One of our members was assaulted and battered by at least three people launching projectiles while driving at 50 miles per hour. CHP has passed this incident to the local Sheriff. You can watch a video deconstruction of the incident below. This is a developing incident with details to follow.
One thing is certain: if she did not ride with her camera absolutely nothing would be done to the assailants. How many cyclists did they assault prior to this incident? How many more would they assault and how many copycats might become emboldened if we do not collectively demand enforcement?
Please join the conversation by adding your comments below.
Please be sure to ride with a camera and submit all of your egregious near miss incident reports to our free Incident Management System so you can track, analyze, update, and map your incidents. Once your incidents are entered all cyclists will be able to search for those specific license plates to identify repeat offenders, hopefully before collisions occur!
We work with our members, law enforcement and government to establish legal precedents ensuring law enforcement accepts cyclist video evidence, without a collision, to cite and prosecute egregious near miss incidents such as the Glendale, California assault case on our home page.
Even if law enforcement refuses to enforce the California Vehicles Codes and Assault and Battery in this case, our Incident Management System will always have highly detailed information on this incident in the event this driver repeat offends. It’s much more difficult for law enforcement to refuse to enforce the laws when you can supply a pattern of behavior.
Unbelievably malicious! Front and rear passengers coordinate a premeditated attack on this cyclist that could have caused a major collision. We need to find these guys so they do not attack others. They obviously feel invincible, given the superior speed of the car. Luckily, their dangerous behavior was captured on video. Protect yourself with a camera. Don’t forget to keep it on.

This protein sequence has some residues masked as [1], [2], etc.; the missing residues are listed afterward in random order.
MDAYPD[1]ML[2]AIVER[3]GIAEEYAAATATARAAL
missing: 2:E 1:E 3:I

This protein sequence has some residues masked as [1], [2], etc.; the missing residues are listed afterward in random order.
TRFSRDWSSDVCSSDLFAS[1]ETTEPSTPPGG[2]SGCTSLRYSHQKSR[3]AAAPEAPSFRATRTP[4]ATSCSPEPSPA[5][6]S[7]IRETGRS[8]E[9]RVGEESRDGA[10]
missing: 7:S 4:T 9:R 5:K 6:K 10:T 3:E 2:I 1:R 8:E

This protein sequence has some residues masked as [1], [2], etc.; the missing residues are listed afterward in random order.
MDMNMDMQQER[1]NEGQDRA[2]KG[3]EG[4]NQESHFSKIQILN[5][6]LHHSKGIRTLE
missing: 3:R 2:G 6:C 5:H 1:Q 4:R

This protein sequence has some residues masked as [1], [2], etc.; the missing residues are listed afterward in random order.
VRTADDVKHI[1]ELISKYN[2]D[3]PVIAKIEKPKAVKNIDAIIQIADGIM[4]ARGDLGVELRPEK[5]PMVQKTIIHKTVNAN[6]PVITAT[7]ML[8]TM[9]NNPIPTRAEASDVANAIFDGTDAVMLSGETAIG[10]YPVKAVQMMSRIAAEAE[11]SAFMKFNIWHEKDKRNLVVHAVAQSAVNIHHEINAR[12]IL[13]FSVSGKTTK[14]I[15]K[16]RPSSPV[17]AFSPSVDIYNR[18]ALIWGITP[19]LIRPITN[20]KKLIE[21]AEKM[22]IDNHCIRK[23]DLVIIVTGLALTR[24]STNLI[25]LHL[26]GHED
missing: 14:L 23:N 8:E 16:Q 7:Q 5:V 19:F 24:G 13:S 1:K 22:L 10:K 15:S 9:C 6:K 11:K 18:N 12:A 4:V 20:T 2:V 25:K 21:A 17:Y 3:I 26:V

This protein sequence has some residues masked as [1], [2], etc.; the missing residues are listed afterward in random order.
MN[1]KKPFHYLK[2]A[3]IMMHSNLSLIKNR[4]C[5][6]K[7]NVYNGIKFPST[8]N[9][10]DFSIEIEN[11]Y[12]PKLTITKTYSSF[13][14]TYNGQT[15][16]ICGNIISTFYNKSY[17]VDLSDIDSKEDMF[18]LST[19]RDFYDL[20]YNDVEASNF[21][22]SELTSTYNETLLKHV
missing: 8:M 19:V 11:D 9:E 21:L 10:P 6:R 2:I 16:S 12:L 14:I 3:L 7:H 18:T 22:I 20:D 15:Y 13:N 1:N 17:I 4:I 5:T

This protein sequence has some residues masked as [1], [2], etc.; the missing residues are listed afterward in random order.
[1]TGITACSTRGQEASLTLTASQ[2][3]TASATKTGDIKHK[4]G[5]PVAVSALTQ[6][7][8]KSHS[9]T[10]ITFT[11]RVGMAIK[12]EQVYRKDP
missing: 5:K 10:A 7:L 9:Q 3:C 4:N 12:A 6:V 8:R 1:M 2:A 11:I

And yet the Alameda County District Attorney didn’t feel that a cyclist was worth protecting. They didn’t bring charges until we threatened to sho up at their offices with 450;cyclists in time for the six o’clock news demanding an explanation of what they were going to do. Then they brought charges that were later dismissed.
You should read our extensive report documenting our work as the cyclists’ advocate in this case.
Having a camera is the only way to ensure you are protected from this kind of behavior. Law enforcement needs to be held accountable to enforce the laws that protect cyclists, and everyone for that matter. If there hadn’t been a video of this incident, the cyclist would have zero chance of ensuring these people are held accountable. Thank you for this amazing service!
I’m thinking about the large number of people who must rely on bikes as basic transportation, face this kind of abuse regularly and can’t afford the price of a video cam. Has anyone figured out a solution for this part of the bicycling population?
We work with cycling organizations and their cycling communities to lower the cost of video cams. Please go to the top menu and look under Projects -> Local Innovation -> Alameda Eden Area Camera Subsidy Program as an example program. The Cycliq Fly6 cameras are sold for $139 so they are one of the least expensive and the one we highly recommend. Please contact us using our Contact Us form above if you would like to discuss this.
This is just one instance. There are many others out there that don’t get caught on camera or reported. Yes, our police need to take this type of thing seriously.
Personally, I was cycling over a bridge in Fremont with no shoulder. An AC Transit bus driver decided it didn’t matter that I had no other place to ride so passed me way too close. I did report it to AC Transit but never heard back and did not follow up (my mistake).
You are right, this is only one incident which is why cyclists need to ride with a camera and report their incidents to the police and to our free Incident Management System.
Your AC Transit bus incident is exactly why we created our Incident Management System. Cyclists can always enter their incidents into our system and we will not reject them as law enforcement sometimes does. Our system also never forgets. Sadly, driver’s convictions are often expunged after they pay a minimal fine and do minimal community service as in the Glendale assault case on our home page.
We need you to enter your incident so other cyclists can identify that driver as a repeat offender should it happen again. It’s not too late, please enter it today.